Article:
There is a clash in the series between Aaron playing the part with emotional depth and guilt, and the writer-director, Vince Gilligan, clearly failing to be honest with the audience about the character-type that Jesse represents. I have encountered drug abusers as a substitute teacher at juvenile jails, as a professor at community colleges, and on a personal level with a prior friend who left an actual deep cut on my hand. Drug addicts, who are unstable and self-mutilating, are typically incapable of sudden precision, accuracy, or clarity. In other words, somebody who is actively consuming meth regularly cannot regularly attend work in a lab, and create near-perfect chemical formulas. They are prone to forgetfulness, illogical agitation, and lack of coherence in written and oral communications. In other words, if Jesse kept saying that Mr. White’s chemical lectures were putting him in a “coma,” how could he have seriously become the top meth cook in the country? I say this after having taught college English for over three years. The students who whine about being forced to learn are prone to have total inactivity as their goal. I watched a documentary about meth cooking in a residential domicile on a small scale, and it involved cutting some Sudafed pills, iodine found in disinfectants and medicine, matchbox strike strips, and mixing them in a bottle. To say that there is a small step between that and assisting the production of a factory-grade illegal narcotic is insulting to serious chemists.

Season 4, Episode 2, 22 minutes

Season 4, Episode 2, 22 minutes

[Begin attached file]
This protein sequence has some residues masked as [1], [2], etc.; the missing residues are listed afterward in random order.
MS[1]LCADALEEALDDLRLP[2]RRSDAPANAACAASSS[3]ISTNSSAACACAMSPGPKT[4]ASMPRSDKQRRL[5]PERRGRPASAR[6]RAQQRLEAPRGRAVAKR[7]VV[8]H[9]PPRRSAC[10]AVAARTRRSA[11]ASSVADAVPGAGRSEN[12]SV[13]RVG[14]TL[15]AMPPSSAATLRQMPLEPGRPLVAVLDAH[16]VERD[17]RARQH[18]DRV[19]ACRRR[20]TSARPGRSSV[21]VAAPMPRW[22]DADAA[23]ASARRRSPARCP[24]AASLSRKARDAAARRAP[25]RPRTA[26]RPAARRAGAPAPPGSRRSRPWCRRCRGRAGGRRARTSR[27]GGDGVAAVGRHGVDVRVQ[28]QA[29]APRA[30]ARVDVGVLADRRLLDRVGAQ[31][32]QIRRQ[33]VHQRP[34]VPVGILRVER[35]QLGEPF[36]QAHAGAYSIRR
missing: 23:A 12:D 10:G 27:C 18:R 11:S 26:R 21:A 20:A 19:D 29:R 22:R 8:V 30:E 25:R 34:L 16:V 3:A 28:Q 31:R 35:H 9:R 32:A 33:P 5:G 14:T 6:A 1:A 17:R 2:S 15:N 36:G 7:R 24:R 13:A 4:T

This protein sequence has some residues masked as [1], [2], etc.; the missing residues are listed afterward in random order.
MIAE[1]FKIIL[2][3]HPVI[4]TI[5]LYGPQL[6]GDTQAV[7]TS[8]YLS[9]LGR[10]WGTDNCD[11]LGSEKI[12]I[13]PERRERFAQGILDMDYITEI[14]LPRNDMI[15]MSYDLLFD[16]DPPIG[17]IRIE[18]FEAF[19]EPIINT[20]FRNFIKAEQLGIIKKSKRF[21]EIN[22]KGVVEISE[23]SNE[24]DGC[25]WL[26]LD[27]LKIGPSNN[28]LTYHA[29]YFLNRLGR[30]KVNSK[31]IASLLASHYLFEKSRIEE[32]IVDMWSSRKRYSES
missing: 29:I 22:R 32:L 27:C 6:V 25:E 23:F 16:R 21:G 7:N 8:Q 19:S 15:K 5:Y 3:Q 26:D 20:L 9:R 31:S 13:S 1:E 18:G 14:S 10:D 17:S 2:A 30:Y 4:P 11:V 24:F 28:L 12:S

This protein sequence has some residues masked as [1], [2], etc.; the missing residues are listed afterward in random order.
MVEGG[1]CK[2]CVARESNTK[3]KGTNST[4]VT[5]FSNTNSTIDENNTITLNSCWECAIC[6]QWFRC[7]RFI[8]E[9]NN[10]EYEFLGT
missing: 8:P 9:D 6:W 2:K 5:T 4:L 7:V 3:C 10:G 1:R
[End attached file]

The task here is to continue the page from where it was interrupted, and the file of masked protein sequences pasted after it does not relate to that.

I took honors chemistry in high school and it was tougher than the four humanities AP classes I took my senior year, and tougher than college calculus. So, I was suspicious enough about all this to do a search online to check this fantastic 100% pure meth formula, and sure enough I found that the whole concept was bogus, not only the fact that a junky could not create it. In an article called, “Breaking Bad Fact vs Fiction: Walter White’s Secret Formula” in Popular Mechanics, Jonathan Parkinson, an analytical chemist, explains that the best chemic, if following Walter White’s method of creating meth from the raw chemical ingredients, without using Sudafed, is likely to create a 50% pure meth, and this percentage is likely to fluctuate wildly. I think I recall that I might have started a small fire once in chemistry lab, or caused serious damage to the desk just by mixing a few drops of chemicals together without perfect precision. If one is running a lab where giant industrial-grade containers are cooking meth, the chances of catastrophic reactions from a minor miscalculation, impurity of ingredients, the weather, forgetfulness and the like are unbelievable. People are known to blow themselves up from making home explosives; one of the steps in the depicted meth P2P cooking process is actually adding a “dash of hydrogen atoms,” in other words by making a tiny hydrogen bomb reaction. Even if things do not go that wrong, Parkinson explains that there is an even chance of making a decongestant (Vick’s Vapor Inhaler is the resulting product of this reaction) when following this process perfectly, as there is of making meth, as the two are the two possible chemical results of the reaction. So, a “badge” really has to be tested after a cook to check if it clears the passageways. Drug companies charge hundreds or even thousands of dollars for some new brand name drugs in the first decade after its creation, and wait for half a decade before releasing a new drug to the public because of the research, testing and new methodologies that go into the creation of a drug that will be consumed. How can any chemist possibly have invented a new 99% pure formula on his first attempt? And why would he have seriously let his lab assistant be the guinea pig for trying it? If no human being had tried 99%-pure meth before, the tester’s physical reaction upon taking it was likely to be catastrophic, and Walter White does not even attempt to test the product on a rat before allowing Pinkman and his friends to give it a try. One of the other reasons I started researching this question is that I read that a chemist advised the show makers on the chemistry, and wrote the formulas displayed on the board. I can understand that the writer-producer-director, Vince Gilligan, was able to go against criminal character-typing, but why couldn’t this chemist stop him from doing science fiction on her watch? It is immoral to portray the idea that there is such a thing as the Holy Grail of meth, or a perfect formula that gets users “insanely high.” It is a case of false-advertising that fails to portray it as the unstable, poorly tested, and unprofessionally cooked street product that it is.